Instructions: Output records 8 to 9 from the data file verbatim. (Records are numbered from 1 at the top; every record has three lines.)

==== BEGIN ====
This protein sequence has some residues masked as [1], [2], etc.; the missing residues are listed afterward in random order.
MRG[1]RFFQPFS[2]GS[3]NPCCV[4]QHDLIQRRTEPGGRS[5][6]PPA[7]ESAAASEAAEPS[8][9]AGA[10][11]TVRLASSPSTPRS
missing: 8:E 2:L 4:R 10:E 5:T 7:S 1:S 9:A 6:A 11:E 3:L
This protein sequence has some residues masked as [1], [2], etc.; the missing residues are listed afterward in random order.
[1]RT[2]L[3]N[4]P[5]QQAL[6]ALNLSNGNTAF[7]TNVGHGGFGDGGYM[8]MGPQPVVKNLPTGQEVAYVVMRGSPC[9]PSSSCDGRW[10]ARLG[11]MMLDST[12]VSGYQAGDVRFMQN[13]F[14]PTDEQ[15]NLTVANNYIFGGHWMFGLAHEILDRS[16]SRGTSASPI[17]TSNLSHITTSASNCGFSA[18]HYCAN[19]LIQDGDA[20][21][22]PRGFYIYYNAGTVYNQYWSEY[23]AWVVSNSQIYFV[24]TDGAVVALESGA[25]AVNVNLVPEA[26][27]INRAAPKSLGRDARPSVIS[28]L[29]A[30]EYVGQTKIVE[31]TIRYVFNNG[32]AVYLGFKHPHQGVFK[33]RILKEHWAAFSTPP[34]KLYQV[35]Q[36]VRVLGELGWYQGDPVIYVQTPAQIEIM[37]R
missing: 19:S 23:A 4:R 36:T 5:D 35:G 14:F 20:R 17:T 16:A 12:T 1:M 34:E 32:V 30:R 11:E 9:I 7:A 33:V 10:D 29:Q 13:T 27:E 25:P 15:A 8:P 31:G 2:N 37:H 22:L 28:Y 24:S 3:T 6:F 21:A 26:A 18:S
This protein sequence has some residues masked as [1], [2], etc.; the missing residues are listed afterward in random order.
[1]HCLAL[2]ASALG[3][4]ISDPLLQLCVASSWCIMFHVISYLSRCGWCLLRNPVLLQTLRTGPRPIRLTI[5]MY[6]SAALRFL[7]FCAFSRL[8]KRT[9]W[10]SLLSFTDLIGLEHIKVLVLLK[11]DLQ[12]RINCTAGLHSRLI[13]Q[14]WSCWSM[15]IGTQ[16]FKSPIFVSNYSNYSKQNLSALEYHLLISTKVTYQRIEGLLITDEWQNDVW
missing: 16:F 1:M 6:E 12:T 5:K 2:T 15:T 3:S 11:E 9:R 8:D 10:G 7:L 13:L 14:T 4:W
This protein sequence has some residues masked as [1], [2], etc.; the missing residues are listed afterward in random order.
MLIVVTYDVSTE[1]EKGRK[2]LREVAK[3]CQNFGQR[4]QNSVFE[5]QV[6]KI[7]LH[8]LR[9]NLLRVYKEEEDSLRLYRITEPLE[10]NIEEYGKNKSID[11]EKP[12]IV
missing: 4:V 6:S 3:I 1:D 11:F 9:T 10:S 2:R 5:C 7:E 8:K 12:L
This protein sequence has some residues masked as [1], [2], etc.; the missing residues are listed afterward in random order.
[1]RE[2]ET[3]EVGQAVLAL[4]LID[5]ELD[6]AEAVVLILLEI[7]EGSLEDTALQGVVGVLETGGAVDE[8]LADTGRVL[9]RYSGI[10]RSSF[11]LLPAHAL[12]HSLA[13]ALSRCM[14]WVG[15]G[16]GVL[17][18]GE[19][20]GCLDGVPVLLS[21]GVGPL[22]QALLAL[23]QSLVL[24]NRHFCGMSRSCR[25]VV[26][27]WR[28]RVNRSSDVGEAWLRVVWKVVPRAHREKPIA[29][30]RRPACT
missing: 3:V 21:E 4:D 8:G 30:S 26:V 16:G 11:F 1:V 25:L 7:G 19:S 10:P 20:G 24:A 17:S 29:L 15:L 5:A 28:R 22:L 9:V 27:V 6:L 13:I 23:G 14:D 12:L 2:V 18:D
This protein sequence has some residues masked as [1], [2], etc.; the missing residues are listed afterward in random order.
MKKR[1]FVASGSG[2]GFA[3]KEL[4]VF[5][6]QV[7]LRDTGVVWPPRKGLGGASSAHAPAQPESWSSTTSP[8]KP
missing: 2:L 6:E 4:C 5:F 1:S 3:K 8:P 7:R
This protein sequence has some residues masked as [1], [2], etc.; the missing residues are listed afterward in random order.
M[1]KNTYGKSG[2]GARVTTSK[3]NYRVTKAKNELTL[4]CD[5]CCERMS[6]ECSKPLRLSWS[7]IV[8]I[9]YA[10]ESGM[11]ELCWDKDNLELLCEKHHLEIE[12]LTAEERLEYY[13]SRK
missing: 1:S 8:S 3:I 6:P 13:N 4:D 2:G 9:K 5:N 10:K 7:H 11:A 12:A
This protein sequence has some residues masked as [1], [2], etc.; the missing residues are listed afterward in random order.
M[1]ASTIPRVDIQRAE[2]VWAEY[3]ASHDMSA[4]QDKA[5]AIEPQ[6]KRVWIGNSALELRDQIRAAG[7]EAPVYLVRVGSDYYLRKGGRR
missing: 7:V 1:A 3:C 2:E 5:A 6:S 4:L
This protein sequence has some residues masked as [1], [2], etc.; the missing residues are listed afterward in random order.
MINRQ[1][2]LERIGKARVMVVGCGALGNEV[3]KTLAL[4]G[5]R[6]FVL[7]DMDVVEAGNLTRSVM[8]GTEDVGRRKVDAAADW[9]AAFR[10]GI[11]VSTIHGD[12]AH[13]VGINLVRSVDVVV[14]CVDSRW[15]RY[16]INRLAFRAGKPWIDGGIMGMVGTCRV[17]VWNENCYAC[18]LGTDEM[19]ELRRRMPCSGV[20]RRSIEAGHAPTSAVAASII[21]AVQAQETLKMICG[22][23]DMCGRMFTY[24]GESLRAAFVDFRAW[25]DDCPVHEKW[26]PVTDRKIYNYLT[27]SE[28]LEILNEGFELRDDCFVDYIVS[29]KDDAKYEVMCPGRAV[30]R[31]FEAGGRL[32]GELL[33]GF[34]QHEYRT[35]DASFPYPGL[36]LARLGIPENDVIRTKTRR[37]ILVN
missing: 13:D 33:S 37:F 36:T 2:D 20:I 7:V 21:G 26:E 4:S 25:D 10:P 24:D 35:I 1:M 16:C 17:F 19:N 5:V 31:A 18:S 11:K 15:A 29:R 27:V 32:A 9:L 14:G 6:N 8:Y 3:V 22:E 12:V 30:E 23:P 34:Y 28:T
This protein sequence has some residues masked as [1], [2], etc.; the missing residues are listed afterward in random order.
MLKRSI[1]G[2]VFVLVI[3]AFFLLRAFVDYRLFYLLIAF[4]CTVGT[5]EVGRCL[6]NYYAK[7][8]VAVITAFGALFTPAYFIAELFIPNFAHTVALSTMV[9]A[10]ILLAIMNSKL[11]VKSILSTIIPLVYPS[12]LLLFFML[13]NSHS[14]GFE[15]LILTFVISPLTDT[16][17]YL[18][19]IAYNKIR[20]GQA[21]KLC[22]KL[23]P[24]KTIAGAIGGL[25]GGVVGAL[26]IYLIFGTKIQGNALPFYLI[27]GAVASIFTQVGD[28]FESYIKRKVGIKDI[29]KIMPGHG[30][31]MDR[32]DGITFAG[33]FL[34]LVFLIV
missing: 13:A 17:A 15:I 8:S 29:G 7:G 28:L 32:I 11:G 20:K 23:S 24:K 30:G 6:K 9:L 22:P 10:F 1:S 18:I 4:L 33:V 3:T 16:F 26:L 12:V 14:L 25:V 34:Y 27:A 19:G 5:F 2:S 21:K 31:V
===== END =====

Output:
This protein sequence has some residues masked as [1], [2], etc.; the missing residues are listed afterward in random order.
M[1]ASTIPRVDIQRAE[2]VWAEY[3]ASHDMSA[4]QDKA[5]AIEPQ[6]KRVWIGNSALELRDQIRAAG[7]EAPVYLVRVGSDYYLRKGGRR
missing: 7:V 1:A 3:C 2:E 5:A 6:S 4:L
This protein sequence has some residues masked as [1], [2], etc.; the missing residues are listed afterward in random order.
MINRQ[1][2]LERIGKARVMVVGCGALGNEV[3]KTLAL[4]G[5]R[6]FVL[7]DMDVVEAGNLTRSVM[8]GTEDVGRRKVDAAADW[9]AAFR[10]GI[11]VSTIHGD[12]AH[13]VGINLVRSVDVVV[14]CVDSRW[15]RY[16]INRLAFRAGKPWIDGGIMGMVGTCRV[17]VWNENCYAC[18]LGTDEM[19]ELRRRMPCSGV[20]RRSIEAGHAPTSAVAASII[21]AVQAQETLKMICG[22][23]DMCGRMFTY[24]GESLRAAFVDFRAW[25]DDCPVHEKW[26]PVTDRKIYNYLT[27]SE[28]LEILNEGFELRDDCFVDYIVS[29]KDDAKYEVMCPGRAV[30]R[31]FEAGGRL[32]GELL[33]GF[34]QHEYRT[35]DASFPYPGL[36]LARLGIPENDVIRTKTRR[37]ILVN
missing: 13:D 33:S 37:F 36:T 2:D 20:I 7:V 21:G 26:E 4:S 25:D 10:P 24:D 35:I 1:M 16:C 17:F 19:N 5:V 31:A 18:S 11:K 15:A 29:R 27:V 32:A 9:L 14:G 6:N 8:Y 3:V 22:E 12:V 30:E 23:P 34:Y 28:T